DHBs will also be expected to work together and enter into co-operative and collaborative arrangements where appropriate to ensure the best service delivery for their populations. This includes making arrangements for services to be delivered by other DHBs, particularly where it is not sensible for specialist services to be delivered in more than a few places. The Bill seeks to encourage co-operation and collaboration among DHBs to improve health outcomes. In order to minimise concern that this may be precluded by the Commerce Act, the Bill will apply the exemption in the Commerce Act that applies to commonly-owned organisations.
DHBs are new entities which will have significant responsibilities and the establishment of DHBs will need to be carefully managed. The NZPHD Bill therefore allows for the Ministry of Health to initially take responsibility for existing service contracts which will become the responsibility of DHBs as they become capable of assuming greater levels of responsibility.
PARTNERSHIP WITH Md˙RI
The Crown's partnership with M䯲i is an integral part of the health and disability sector and is therefore also an integral part of the NZPHD Bill. The Government proposes a partnership approach which will ensure the engagement of M䯲i at all levels in the health sector. Provisions for this partnership will be set out in both the NZPHD Bill and DHB accountability documents. The provisions in the Bill are:
? reference to the Treaty of Waitangi which will ensure the Act is interpreted in a way that is consistent with the principles of the Treaty
? representation of M䯲i on DHB boards and their committees the requirement for DHBs to establish and maintain relationships with mana whenua in their districts to enable them to participate in strategic planning for M䯲i health improvement in their regions. DHBs will also be required to establish other arrangements to ensure M䯲i generally have opportunities to participate in strategies to improve M䯲i health
? the need for DHBs to improve M䯲i health outcomes and thereby reduce disparities between M䯲i and other New Zealanders
? the need for DHBs to assist with building M䯲i capacity for participating in the health and disability sector and for providing for their own needs.
A range of accountability mechanisms is proposed for DHBs which are commensurate with their level of service and fiscal responsibilities. DHBs will be required to develop and make public the following accountability documents:
Planning will be consistent with the resources available to DHBs and will be undertaken within the parameters of the New Zealand Health and Disability Strategies. Each DHB will need to consider the full range of services which its population needs. Plans will also need to reflect prudent management of Crown-owned assets, such as hospitals, and will need to include specific initiatives or priorities which are communicated by the Minister of Health.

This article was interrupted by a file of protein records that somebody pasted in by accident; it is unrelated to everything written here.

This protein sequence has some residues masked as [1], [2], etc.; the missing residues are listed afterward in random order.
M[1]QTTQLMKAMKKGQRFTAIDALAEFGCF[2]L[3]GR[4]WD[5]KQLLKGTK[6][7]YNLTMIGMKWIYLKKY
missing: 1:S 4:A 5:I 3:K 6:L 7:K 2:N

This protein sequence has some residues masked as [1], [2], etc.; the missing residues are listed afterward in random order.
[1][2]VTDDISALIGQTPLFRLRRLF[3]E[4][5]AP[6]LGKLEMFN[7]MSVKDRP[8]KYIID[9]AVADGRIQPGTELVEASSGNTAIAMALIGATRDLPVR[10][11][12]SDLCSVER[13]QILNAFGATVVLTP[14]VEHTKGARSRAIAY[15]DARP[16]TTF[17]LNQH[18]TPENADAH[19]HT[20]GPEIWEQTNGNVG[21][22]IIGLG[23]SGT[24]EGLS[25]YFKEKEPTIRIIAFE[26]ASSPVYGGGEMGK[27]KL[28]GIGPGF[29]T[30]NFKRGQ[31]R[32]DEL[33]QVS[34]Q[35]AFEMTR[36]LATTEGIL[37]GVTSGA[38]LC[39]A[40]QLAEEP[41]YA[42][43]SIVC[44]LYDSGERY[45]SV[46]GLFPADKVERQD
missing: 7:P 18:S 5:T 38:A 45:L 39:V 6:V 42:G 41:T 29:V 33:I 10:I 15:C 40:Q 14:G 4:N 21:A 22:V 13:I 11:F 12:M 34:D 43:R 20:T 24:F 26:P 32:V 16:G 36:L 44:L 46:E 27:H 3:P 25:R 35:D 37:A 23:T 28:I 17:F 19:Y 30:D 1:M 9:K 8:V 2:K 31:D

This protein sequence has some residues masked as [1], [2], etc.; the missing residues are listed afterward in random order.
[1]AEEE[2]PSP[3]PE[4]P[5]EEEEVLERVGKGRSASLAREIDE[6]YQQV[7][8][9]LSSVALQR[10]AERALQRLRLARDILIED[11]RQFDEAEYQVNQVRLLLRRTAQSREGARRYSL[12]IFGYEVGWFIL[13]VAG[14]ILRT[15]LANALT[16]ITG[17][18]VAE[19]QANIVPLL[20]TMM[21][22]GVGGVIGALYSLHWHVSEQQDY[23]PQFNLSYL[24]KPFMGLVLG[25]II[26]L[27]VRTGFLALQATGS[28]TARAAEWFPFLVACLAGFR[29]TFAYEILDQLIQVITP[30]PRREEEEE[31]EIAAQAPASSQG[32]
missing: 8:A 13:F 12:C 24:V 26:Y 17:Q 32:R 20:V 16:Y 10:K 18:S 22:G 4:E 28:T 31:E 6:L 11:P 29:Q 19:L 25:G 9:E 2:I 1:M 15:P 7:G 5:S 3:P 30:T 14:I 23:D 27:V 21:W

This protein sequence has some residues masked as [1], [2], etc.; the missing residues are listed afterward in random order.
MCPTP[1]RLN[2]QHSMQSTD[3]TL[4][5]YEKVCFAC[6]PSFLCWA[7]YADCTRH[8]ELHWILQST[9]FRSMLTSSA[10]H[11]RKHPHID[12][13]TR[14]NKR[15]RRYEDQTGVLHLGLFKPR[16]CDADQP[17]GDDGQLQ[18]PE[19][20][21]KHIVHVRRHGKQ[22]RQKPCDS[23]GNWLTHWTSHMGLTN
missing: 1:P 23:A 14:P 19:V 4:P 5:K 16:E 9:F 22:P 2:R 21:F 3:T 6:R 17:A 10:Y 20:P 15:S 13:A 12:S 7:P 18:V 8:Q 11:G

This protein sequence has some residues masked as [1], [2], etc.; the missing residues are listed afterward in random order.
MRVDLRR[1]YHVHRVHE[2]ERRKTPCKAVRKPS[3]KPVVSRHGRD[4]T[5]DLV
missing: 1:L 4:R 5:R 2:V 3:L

The accountability framework will be particularly important to ensure that DHBs do not unduly favour the public hospital and other services which they deliver over those services which are typically delivered by non Crown-owned providers (such as general practitioner services, many disability support services and by M䯲i-for-M䯲i services).
The Bill also provides for other accountability checks on DHBs in certain circumstances. For example, DHBs will need to produce business cases for the approval of the Ministers of Health and Finance when they wish to undertake significant capital investments. DHBs will also be subject to the Public Finance Act, the Official Information Act, the Ombudsman Act and other similar legislation.
There may be times when sanctions need to be applied against either individual Board members or the whole Board. The most serious sanctions are included in the NZPHD Bill, with checks to mitigate against inappropriate use. The Bill includes the ability for the Minister of Health to direct DHBs; to appoint a Crown Monitor to report to the Minister on the performance of the Board; to replace the board with a Commissioner; to dismiss board members, and to replace the Chair or Deputy Chair of the Board. The Minister will also be able to withdraw functions from a DHB if its performance is inadequate.
The NZPHD Bill includes appropriate non-commercial arrangements for the following agencies or committees, which currently operate in the sector:
The Bill also allows two new types of committee to be established:
This Bill also provides for a number of other mechanisms to facilitate the smooth, safe, and effective functioning of the sector. For example, the Bill includes provision for the Minister of Health to establish advisory committees for specific purposes and to undertake inquiries into particular issues. The Bill also allows for the transfer of staff, assets and liabilities from the HFA and HHSs to DHBs or the Ministry of Health, and makes necessary consequential amendments to other Acts.